The mayor of Windsor, Ont., will testify today at a public inquiry into the federal government’s use of the Emergencies Act to clear self-styled Freedom Convoy protesters blockading streets around Parliament Hill and several border crossings.
The scheduled testimony from Drew Dilkens comes as a piece of evidence shows he exchanged texts with Public Safety Minister Marco Mendicino, who sought the mayor’s support for “any additional authorities” to keep the Ambassador Bridge open, hours before the legislation was announced.
A summary of the exchange is contained in a timeline the City of Windsor submitted to the Public Order Emergency Commission before Monday’s hearing that provides a blow-by-blow account of its response to the blockade.
Protesters decrying COVID-19 mandates moved in on the Ambassador Bridge on the evening of Feb. 7, setting off alarm bells on both sides of the Windsor-Detroit link — the busiest border crossing between Canada and the United States.
Hundreds of millions of dollars of trade are carried across the bridge daily, particularly for the automotive industry, which the city says suffered under the temporary closure.
Police armed with a court injunction ultimately removed protesters who refused to leave, and the bridge reopened to traffic in the early hours of Feb. 14.
According to the city’s timeline of events, Mendicino texted Dilkens later that morning about the situation.
“Mayor Dilkens inquires as to whether the federal government is taking action (regarding) the Emergencies Act,” the timeline reads.
“Minister asks, ‘to the extent you can be supportive of any additional authorities that gets Windsor the resources you need to keep the bridge open, people safe, that would be great.”‘
The afternoon of Feb. 14 is when Prime Minister Justin Trudeau announced he would invoke the never-before-used Emergencies Act to deal with the Freedom Convoy protests.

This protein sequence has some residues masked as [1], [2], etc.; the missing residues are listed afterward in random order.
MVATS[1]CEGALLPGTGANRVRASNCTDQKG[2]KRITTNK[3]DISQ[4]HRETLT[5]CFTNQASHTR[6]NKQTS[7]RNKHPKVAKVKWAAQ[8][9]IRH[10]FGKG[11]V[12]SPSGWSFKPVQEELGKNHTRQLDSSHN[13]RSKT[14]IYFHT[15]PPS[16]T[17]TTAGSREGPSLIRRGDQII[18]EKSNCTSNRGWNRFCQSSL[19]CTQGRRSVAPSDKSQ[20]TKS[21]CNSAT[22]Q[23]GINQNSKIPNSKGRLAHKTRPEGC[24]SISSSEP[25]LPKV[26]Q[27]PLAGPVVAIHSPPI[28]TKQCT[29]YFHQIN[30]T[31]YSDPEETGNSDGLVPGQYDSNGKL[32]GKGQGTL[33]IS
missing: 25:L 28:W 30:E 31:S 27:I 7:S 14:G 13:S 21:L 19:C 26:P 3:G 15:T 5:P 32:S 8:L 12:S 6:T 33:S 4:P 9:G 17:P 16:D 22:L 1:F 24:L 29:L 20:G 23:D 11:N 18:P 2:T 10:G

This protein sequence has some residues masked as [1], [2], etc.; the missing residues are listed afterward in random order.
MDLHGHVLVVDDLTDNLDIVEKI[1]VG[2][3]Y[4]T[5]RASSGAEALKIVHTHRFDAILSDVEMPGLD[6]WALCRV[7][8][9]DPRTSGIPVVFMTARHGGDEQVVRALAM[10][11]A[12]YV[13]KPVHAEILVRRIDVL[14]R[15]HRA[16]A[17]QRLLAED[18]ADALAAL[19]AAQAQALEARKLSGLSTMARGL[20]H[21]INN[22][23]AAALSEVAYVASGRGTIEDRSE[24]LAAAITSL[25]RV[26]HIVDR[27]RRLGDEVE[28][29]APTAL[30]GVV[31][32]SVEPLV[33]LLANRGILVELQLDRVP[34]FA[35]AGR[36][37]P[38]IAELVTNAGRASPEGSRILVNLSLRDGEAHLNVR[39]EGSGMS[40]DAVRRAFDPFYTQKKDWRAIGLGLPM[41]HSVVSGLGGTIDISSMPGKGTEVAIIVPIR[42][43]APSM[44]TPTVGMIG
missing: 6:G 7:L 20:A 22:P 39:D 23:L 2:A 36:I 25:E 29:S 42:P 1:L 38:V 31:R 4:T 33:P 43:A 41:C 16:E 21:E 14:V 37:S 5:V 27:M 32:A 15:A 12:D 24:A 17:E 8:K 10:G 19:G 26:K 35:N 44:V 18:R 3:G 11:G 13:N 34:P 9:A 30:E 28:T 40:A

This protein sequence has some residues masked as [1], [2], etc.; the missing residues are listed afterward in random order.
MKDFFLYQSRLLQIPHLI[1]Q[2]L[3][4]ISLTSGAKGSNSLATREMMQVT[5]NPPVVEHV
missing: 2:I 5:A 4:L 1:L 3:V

“During the illegal blockades, Minister Mendicino was in regular contact with Mayor Dilkens to discuss how the federal government could best support Windsor, including the possibility of using the Emergencies Act as a necessary measure to restore public safety,” Mendicino’s director of communications, Alexander Cohen, said in a statement on Sunday.
“We are grateful to Mayor Dilkens for his partnership during this difficult period.”
A spokesperson for Dilkens said the mayor has been advised by legal counsel not to provide comment on the evidence, since he is set to provide testimony.
The central question facing the inquiry is whether Trudeau’s government was justified in using the Emergencies Act to clear last winter’s demonstrations. It’s set to hear public testimony from witnesses until Nov. 25.
To date, much of its focus has been on the disruptions protesters caused in downtown Ottawa.
Windsor police official to testify
Dilkens is not the only official from Windsor slated to appear on Monday — the inquiry is also expected to hear from Jason Crowley, the police service’s interim deputy chief. Back in February, he was the superintendent serving as the critical incident commander in charge of responding to the protest.
Details of the Windsor police perspective on the blockade are also contained in the summary of an interview its interim police chief, Jason Bellaire, gave to the commission in August, which has been entered into evidence.
According to the commission, Bellaire said attempts to negotiate with bridge protesters were difficult because each group had different leaders.
He told the commission the city’s police service had never experienced a situation like that before, noting that the Ontario Provincial Police took the lead in the enforcement operation.
Other documents the city submitted to the commission show it was also concerned that if protesters were cleared from Ottawa, they would try to block the Ambassador Bridge again.